Religion / The Pulpit Speaks

The Pulpit Speaks: August 27, 1960

The Pulpit SpeaksAn article written by my father, the Rev. C. Thomas Paige, as it appeared in the Tri-State Defender on the date shown.

“I am come that they might have life and have life more abundantly.” – Jesus

This week I was in conference with one of the officials of education of this city. We talked about many things. During the conversation, he made this pregnant statement: “They have had too many failures already. They need some successes now!” He was holding reference to some of the students in our public schools today. Whereas his conversation was limited to these children, I wonder if not all of us encounter too many defeats as we strive to live in the world today.

On second thought, in light of our religion, are not these defeats blessings in disguise? History is filled with instances of men who have encountered defeats only to rise up and go on to greater heights. Of course, this is true of we have in ourselves that which will enable us to go on to greater heights.

Defeats can be beneficial if within ourselves we can gather up the debris of our broken dreams and move on up the ladder. Defeats are meaningful to those of us who are so fortified that we can keep on going on. The tragic thing about defeat is wrapped up in the fact that far too many people lack the stamina to rise up from the dust, shake themselves clean, and go on living.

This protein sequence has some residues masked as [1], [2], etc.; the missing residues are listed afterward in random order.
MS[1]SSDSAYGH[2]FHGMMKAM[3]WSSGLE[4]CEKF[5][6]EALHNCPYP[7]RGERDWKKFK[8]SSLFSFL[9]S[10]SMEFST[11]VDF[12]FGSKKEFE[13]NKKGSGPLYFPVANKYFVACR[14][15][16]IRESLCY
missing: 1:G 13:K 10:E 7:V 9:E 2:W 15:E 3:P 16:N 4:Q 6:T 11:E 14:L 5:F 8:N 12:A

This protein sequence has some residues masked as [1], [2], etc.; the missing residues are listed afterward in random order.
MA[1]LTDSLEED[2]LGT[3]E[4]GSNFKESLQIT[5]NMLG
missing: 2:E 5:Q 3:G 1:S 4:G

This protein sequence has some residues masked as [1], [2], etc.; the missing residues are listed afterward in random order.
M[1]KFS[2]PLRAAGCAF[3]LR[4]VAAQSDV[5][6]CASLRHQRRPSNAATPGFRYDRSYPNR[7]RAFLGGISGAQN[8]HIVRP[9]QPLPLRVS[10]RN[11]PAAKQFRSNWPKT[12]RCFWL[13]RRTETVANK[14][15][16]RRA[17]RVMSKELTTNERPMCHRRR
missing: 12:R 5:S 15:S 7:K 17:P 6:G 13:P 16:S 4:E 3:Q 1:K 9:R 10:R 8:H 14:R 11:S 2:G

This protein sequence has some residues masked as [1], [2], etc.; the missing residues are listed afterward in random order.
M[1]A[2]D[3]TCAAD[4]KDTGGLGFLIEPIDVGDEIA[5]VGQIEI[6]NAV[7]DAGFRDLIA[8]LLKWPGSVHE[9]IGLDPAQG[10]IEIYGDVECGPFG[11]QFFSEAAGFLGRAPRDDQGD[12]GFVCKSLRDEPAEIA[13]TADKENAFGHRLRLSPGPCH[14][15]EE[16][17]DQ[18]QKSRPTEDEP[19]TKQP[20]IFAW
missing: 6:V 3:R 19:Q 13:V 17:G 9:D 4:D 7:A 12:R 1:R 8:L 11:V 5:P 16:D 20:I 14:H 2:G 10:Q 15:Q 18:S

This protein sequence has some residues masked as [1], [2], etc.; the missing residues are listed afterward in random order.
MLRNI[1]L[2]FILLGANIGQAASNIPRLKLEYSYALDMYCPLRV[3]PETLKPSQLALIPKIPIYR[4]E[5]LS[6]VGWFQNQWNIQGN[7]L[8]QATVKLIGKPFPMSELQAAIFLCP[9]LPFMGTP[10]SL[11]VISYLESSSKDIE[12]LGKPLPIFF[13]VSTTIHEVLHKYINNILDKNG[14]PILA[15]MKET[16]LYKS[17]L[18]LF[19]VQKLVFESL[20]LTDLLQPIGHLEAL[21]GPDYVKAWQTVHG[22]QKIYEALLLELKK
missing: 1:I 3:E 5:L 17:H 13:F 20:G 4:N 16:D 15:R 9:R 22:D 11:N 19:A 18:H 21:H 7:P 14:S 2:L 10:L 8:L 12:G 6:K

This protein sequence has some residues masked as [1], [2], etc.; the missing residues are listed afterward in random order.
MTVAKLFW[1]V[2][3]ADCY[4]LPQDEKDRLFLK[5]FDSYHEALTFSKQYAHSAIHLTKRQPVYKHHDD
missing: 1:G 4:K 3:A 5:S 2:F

Human beings of today are very much akin to the people of Jesus’ day. There are those among us who are unable — under their own power — to keep on going on. It is at this point that those of us who are strong must step in and give new values and new directions to the lives of those who are weakest among us.

At all points in our lives we come in contact with challenges. Daily we are confronted with opportunities to make our real selves felt. Our real selves will be meaningful if we are, in the the first place, fortified to the point that we are unable to be dragged down. With all of the complexities in our lives, our greatest challenge is to be strong.

Jesus exhibited a spirit needed for His day. He stated His mission as one of making life more meaningful for those with whom He came in contact. It is at this point that each of us should do all that we can to make the lives of those with whom we have daily contact more wholesome.

Nothing short of this will ever justify our being here. Yes, in the words of this great educator, countless people in our community and in communities throughout the world have had far too many defeats. There must be in all of our lives today a strength that will enable us to give strength to those people who are dead and light to those who live in darkness.

Not only is it true that many live in darkness and in moments of weakness but it is also true that apprehensions, doubts, and countless other forces keep them from living life at it fullest. There is something in the beast of each person that makes him want to be somebody. The failure to be somebody is the most distracting force facing individuals today. It is that force which impedes growth toward morality. This is the thinking behind the utterances of Jesus and must motivate our thinking.

Yes, it is almost normal that countless defeats are a part of this life. By the same token, there must be countless resurrections that will enable us to soar above our defeats. Sometimes we find these within ourselves and other time we have to look to others for this strength. It is at this point that our lives become meaningful.

Whatever our state in live, our strength must be of such nature that we will make this world a better place in which to live. We must be able to reach down beyond ourselves and give new hope to those who are faltering through this life.

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